Up next was a salmon fillet with wilted spinach and a lobster bisque. The salmon was nicely cooked and it flaked well and was not dry in the slightest. The wilted spinach managed to be full of taste and seasoned to perfection. I was pleased to see it was not a mass of pulp, which spinach is prone to becoming if overcooked. The bisque wasn’t quite what I was expecting and felt more like a dressing on the plate. That aside, it still tasted very good. After this we had a lemon sorbet palate cleanser. There is not too much to say here apart from it was zingy but not overpowering or running the risk of tasting like washing up liquid. It did the job it was supposed to and I was ready for the next course.
We were served pan fried highland beef fillet, dauphinoise potatoes, sautéed mushrooms, salsify and a red wine jus. This was the highlight of the menu. It was good to see that even with a voucher deal that you still get to have a fillet cut and a massive one at that. The fillet itself was cooked well, although there did not appear to be much difference between a medium and rare piece. The salsify had a great earthy depth. The potatoes were served in a stack and have to be some of the tastiest I’ve ever had. I was a little worried that it would be too much to finish when I saw it stacked on my plate but as soon as I tasted it, I gobbled the whole lot down. The mushrooms were full of woodland essence and their softness complemented the dish. This whole dish looked so unassuming on arrival yet packed in so much.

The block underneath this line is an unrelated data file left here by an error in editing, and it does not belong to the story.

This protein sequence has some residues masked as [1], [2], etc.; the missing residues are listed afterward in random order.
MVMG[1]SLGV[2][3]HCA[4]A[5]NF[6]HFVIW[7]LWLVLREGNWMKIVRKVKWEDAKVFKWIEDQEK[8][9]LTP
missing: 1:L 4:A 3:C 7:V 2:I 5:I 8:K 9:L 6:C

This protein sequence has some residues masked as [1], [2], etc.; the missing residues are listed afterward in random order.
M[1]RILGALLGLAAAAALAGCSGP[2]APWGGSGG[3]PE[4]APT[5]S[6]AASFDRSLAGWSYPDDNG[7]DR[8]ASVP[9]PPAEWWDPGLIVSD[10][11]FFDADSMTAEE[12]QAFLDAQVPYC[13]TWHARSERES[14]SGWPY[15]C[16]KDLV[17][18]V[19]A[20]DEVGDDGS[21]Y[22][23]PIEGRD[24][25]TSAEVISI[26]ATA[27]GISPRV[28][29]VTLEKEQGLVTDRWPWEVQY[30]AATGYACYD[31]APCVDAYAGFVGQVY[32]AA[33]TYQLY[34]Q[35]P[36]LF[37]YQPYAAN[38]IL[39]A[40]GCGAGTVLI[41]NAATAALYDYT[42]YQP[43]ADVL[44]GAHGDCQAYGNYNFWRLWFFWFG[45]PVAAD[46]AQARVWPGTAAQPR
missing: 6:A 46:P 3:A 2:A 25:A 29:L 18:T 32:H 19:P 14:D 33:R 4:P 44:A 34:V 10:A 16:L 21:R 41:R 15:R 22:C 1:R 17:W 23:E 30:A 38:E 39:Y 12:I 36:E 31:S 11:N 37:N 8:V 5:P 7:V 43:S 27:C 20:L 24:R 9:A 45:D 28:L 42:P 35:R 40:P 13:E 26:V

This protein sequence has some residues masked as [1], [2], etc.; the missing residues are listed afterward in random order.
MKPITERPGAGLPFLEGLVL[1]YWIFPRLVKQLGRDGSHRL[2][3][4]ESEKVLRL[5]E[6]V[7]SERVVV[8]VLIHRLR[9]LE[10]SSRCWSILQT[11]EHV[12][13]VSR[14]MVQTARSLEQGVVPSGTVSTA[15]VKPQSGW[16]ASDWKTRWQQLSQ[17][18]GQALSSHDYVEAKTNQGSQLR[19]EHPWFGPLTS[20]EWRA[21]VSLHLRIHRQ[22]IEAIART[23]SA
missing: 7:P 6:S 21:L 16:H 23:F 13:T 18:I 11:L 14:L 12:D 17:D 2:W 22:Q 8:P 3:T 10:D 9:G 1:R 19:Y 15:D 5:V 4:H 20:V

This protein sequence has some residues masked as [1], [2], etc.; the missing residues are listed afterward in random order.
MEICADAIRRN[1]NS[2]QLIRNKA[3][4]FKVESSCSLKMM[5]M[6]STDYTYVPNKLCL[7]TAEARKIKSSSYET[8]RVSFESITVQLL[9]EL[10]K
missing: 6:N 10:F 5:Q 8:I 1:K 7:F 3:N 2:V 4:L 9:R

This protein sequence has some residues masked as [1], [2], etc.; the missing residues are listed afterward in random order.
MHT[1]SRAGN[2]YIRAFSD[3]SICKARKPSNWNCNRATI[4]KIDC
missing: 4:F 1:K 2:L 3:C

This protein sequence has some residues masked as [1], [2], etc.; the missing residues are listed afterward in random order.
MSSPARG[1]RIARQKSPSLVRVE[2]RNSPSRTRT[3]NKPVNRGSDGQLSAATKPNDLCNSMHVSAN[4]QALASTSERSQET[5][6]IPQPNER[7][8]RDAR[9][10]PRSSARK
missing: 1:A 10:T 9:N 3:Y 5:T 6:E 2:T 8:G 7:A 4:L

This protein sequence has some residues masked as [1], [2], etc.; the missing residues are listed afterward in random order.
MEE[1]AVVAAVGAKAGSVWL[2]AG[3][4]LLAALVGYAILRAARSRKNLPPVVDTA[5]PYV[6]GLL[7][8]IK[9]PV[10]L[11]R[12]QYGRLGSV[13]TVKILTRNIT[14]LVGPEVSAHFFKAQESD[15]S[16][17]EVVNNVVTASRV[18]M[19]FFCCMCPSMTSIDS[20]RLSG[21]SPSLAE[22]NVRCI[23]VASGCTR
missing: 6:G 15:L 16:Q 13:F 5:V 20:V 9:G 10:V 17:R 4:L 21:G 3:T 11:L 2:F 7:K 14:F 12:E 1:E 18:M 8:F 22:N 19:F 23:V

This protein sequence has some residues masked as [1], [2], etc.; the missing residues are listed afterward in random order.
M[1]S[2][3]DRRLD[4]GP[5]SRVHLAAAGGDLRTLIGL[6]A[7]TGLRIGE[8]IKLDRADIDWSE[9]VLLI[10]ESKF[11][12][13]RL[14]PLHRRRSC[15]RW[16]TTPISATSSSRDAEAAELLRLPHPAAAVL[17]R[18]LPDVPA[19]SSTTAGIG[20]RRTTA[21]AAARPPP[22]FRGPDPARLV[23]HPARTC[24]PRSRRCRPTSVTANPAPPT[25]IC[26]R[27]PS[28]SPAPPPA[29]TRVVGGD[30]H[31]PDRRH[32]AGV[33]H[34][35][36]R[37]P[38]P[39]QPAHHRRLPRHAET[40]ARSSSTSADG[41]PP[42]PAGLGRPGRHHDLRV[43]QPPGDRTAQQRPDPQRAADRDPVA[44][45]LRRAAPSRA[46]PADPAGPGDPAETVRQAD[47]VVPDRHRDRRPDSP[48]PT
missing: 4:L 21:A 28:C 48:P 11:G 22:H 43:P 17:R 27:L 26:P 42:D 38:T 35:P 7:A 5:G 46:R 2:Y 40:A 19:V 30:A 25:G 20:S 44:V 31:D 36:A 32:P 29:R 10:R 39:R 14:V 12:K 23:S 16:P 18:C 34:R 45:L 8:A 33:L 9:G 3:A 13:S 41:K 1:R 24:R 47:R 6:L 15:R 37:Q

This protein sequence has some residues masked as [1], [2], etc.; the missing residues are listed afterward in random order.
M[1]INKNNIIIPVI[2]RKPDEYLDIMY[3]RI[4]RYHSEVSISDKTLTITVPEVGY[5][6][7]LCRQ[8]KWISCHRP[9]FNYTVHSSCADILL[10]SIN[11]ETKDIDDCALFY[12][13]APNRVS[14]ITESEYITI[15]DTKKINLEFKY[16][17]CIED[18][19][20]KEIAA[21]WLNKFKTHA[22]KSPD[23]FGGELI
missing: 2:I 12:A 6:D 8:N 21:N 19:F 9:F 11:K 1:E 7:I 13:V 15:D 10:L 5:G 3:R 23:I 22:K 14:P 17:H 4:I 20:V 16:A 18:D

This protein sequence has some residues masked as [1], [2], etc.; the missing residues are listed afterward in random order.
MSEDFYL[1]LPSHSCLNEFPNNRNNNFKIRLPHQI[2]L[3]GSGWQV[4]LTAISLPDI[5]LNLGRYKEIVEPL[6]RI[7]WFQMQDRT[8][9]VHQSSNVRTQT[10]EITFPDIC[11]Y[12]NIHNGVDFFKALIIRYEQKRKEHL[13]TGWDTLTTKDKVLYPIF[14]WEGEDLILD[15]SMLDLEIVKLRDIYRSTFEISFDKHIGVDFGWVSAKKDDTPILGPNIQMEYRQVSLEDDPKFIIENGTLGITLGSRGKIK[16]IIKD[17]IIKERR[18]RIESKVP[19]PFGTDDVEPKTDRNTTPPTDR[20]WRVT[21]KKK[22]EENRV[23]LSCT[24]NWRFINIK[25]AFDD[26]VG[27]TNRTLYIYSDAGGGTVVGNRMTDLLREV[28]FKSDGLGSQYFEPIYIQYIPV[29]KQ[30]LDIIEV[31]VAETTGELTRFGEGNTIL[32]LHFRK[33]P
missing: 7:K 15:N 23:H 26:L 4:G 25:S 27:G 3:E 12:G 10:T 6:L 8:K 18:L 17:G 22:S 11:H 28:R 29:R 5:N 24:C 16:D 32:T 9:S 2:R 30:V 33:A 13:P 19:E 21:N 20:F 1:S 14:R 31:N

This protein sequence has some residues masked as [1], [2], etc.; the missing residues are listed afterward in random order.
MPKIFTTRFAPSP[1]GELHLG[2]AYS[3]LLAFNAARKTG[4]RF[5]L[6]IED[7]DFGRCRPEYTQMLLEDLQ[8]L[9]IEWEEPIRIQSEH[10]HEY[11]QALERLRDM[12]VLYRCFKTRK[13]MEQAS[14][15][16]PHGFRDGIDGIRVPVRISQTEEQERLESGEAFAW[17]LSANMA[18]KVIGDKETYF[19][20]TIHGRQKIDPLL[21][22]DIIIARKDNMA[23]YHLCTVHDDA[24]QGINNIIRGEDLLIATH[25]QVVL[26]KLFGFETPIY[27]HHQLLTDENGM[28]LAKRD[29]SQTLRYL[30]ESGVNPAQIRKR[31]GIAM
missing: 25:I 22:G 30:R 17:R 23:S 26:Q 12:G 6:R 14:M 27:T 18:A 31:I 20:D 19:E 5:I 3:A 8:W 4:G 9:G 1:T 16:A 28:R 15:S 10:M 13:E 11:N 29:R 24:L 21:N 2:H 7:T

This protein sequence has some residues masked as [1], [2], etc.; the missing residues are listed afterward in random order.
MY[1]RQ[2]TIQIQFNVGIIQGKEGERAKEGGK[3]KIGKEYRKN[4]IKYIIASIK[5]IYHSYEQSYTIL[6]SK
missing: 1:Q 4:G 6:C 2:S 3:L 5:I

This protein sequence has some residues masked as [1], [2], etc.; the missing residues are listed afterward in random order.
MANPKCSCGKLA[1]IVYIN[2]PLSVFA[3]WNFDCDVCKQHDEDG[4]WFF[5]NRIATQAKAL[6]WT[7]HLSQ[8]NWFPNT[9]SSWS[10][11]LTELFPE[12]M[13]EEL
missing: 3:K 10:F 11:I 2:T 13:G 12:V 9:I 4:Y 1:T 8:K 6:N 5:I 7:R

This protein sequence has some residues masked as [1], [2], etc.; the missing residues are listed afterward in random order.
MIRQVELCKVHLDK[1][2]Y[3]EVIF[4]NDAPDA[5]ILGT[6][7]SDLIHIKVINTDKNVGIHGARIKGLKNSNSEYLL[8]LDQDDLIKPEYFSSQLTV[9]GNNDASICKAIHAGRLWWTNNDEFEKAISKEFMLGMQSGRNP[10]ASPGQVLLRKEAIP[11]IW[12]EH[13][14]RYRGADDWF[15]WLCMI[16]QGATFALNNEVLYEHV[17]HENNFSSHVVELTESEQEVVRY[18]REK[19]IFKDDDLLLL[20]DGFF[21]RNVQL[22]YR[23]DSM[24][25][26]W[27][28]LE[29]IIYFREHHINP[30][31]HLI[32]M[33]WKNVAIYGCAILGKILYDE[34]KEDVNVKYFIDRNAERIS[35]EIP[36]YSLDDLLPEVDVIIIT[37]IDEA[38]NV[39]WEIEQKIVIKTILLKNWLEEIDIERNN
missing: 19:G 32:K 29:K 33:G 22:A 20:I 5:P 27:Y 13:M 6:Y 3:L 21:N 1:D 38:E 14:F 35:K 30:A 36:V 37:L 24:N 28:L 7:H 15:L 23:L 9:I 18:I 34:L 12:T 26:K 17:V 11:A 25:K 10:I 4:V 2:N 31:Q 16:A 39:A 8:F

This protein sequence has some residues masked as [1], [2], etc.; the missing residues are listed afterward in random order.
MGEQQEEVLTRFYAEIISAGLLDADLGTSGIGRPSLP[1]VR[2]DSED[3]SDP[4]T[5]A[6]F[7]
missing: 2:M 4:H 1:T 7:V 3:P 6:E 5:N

Finally, we were served a dark chocolate and orange torte with almond foam. As suspected, this was a very chocolate-y dish and could be a little too much for some, particularly for a tasting menu. It might work better as part of a three course meal. The top had a crunchy texture which helped break up the torte’s denseness, as did the fruit reduction. I am not sure what the almond foam offered. It didn’t help lighten the dish but it certainly gave it a beautiful visual element.
We were too full for coffee, so didn’t get to try to petit fours (and were not offered them when we said no to coffee, which is a little annoying as I don’t drink tea or coffee anyway so would I not have been offered them if my dining companion had opted for coffee?). We were not rushed out, which was nice but we ended up being the only diners in as the hotel guests drifted off and we seemed to have been forgotten about. We were not offered any further drinks, so they missed a trick there. We finally got someone’s attention and got the bill to pay for the wine my friend had and hand over the voucher. We had a nice chat at this point with what might have been the manager about the voucher deal and how popular it had been.
This place offers good, decent food. Whilst this restaurant might not set the world alight, it would certainly make you feel very happy that you’d come and been fed extremely well.
Food – 8.5
Service – 8
Atmosphere – 7
Value – 9
Cost – £65 for two (itison voucher) not paired with wines. Full price would usually be £110.